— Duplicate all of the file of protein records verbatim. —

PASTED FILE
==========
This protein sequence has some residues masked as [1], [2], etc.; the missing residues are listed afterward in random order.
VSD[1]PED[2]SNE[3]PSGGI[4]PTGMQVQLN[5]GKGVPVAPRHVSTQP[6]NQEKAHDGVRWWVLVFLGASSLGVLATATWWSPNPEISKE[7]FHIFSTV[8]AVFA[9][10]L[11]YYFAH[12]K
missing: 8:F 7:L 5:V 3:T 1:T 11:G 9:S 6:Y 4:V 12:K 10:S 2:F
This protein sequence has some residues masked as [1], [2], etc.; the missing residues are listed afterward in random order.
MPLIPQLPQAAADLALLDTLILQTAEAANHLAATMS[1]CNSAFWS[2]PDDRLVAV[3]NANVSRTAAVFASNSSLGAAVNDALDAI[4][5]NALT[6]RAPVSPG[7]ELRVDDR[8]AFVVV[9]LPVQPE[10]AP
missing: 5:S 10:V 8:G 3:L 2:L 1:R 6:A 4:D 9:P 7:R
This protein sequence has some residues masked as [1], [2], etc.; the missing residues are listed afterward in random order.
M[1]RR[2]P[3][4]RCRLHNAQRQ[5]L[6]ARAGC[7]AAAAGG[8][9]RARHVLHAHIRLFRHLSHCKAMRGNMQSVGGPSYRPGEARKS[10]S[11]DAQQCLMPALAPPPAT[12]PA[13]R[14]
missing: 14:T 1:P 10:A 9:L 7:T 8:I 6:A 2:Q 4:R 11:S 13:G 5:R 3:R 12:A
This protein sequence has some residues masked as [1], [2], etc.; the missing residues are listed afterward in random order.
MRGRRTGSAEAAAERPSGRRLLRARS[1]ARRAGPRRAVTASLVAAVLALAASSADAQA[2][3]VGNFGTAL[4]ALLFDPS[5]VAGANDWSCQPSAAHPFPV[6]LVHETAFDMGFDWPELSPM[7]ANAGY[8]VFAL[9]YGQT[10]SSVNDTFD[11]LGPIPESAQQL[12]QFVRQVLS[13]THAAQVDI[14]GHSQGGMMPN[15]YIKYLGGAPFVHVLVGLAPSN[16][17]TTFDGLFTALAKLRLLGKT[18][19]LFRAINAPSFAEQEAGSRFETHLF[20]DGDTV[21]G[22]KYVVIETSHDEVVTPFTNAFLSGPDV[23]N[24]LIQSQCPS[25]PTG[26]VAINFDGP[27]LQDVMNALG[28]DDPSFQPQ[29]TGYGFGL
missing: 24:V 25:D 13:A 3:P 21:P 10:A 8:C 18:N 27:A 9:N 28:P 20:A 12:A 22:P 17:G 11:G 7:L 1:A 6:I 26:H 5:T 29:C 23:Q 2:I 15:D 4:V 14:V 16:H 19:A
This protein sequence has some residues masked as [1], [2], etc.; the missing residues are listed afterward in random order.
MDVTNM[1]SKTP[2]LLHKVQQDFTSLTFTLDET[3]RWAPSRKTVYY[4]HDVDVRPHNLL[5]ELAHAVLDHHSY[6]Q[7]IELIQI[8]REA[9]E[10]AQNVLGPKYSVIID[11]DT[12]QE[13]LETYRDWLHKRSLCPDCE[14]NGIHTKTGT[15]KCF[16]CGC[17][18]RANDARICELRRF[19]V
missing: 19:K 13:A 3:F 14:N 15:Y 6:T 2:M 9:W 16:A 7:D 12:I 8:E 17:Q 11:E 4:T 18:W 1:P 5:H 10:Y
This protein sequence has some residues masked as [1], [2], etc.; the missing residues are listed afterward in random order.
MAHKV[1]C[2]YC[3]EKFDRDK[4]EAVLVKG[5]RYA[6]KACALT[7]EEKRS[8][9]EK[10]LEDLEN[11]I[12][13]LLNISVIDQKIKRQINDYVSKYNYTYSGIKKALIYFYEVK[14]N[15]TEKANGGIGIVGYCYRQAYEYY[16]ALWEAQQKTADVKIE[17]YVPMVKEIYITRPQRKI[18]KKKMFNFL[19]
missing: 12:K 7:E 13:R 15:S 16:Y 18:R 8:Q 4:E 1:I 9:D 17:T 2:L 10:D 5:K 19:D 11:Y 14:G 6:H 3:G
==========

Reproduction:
This protein sequence has some residues masked as [1], [2], etc.; the missing residues are listed afterward in random order.
VSD[1]PED[2]SNE[3]PSGGI[4]PTGMQVQLN[5]GKGVPVAPRHVSTQP[6]NQEKAHDGVRWWVLVFLGASSLGVLATATWWSPNPEISKE[7]FHIFSTV[8]AVFA[9][10]L[11]YYFAH[12]K
missing: 8:F 7:L 5:V 3:T 1:T 11:G 9:S 6:Y 4:V 12:K 10:S 2:F
This protein sequence has some residues masked as [1], [2], etc.; the missing residues are listed afterward in random order.
MPLIPQLPQAAADLALLDTLILQTAEAANHLAATMS[1]CNSAFWS[2]PDDRLVAV[3]NANVSRTAAVFASNSSLGAAVNDALDAI[4][5]NALT[6]RAPVSPG[7]ELRVDDR[8]AFVVV[9]LPVQPE[10]AP
missing: 5:S 10:V 8:G 3:L 2:L 1:R 6:A 4:D 9:P 7:R
This protein sequence has some residues masked as [1], [2], etc.; the missing residues are listed afterward in random order.
M[1]RR[2]P[3][4]RCRLHNAQRQ[5]L[6]ARAGC[7]AAAAGG[8][9]RARHVLHAHIRLFRHLSHCKAMRGNMQSVGGPSYRPGEARKS[10]S[11]DAQQCLMPALAPPPAT[12]PA[13]R[14]
missing: 14:T 1:P 10:A 9:L 7:T 8:I 6:A 2:Q 4:R 11:S 13:G 5:R 3:R 12:A
This protein sequence has some residues masked as [1], [2], etc.; the missing residues are listed afterward in random order.
MRGRRTGSAEAAAERPSGRRLLRARS[1]ARRAGPRRAVTASLVAAVLALAASSADAQA[2][3]VGNFGTAL[4]ALLFDPS[5]VAGANDWSCQPSAAHPFPV[6]LVHETAFDMGFDWPELSPM[7]ANAGY[8]VFAL[9]YGQT[10]SSVNDTFD[11]LGPIPESAQQL[12]QFVRQVLS[13]THAAQVDI[14]GHSQGGMMPN[15]YIKYLGGAPFVHVLVGLAPSN[16][17]TTFDGLFTALAKLRLLGKT[18][19]LFRAINAPSFAEQEAGSRFETHLF[20]DGDTV[21]G[22]KYVVIETSHDEVVTPFTNAFLSGPDV[23]N[24]LIQSQCPS[25]PTG[26]VAINFDGP[27]LQDVMNALG[28]DDPSFQPQ[29]TGYGFGL
missing: 24:V 25:D 13:A 3:P 21:P 10:A 8:C 18:N 27:A 9:N 28:P 20:A 12:A 22:P 17:G 11:G 7:L 1:A 6:I 26:H 5:T 29:C 23:Q 2:I 15:D 4:V 14:V 16:H 19:A
This protein sequence has some residues masked as [1], [2], etc.; the missing residues are listed afterward in random order.
MDVTNM[1]SKTP[2]LLHKVQQDFTSLTFTLDET[3]RWAPSRKTVYY[4]HDVDVRPHNLL[5]ELAHAVLDHHSY[6]Q[7]IELIQI[8]REA[9]E[10]AQNVLGPKYSVIID[11]DT[12]QE[13]LETYRDWLHKRSLCPDCE[14]NGIHTKTGT[15]KCF[16]CGC[17][18]RANDARICELRRF[19]V
missing: 19:K 13:A 3:F 14:N 15:Y 6:T 2:M 9:W 16:A 7:D 12:I 8:E 17:Q 11:E 4:T 18:W 1:P 5:H 10:Y
This protein sequence has some residues masked as [1], [2], etc.; the missing residues are listed afterward in random order.
MAHKV[1]C[2]YC[3]EKFDRDK[4]EAVLVKG[5]RYA[6]KACALT[7]EEKRS[8][9]EK[10]LEDLEN[11]I[12][13]LLNISVIDQKIKRQINDYVSKYNYTYSGIKKALIYFYEVK[14]N[15]TEKANGGIGIVGYCYRQAYEYY[16]ALWEAQQKTADVKIE[17]YVPMVKEIYITRPQRKI[18]KKKMFNFL[19]
missing: 12:K 7:E 13:R 15:S 16:Y 18:R 8:Q 4:E 1:I 9:D 17:T 2:L 10:D 5:K 19:D 11:Y 14:G 6:H 3:G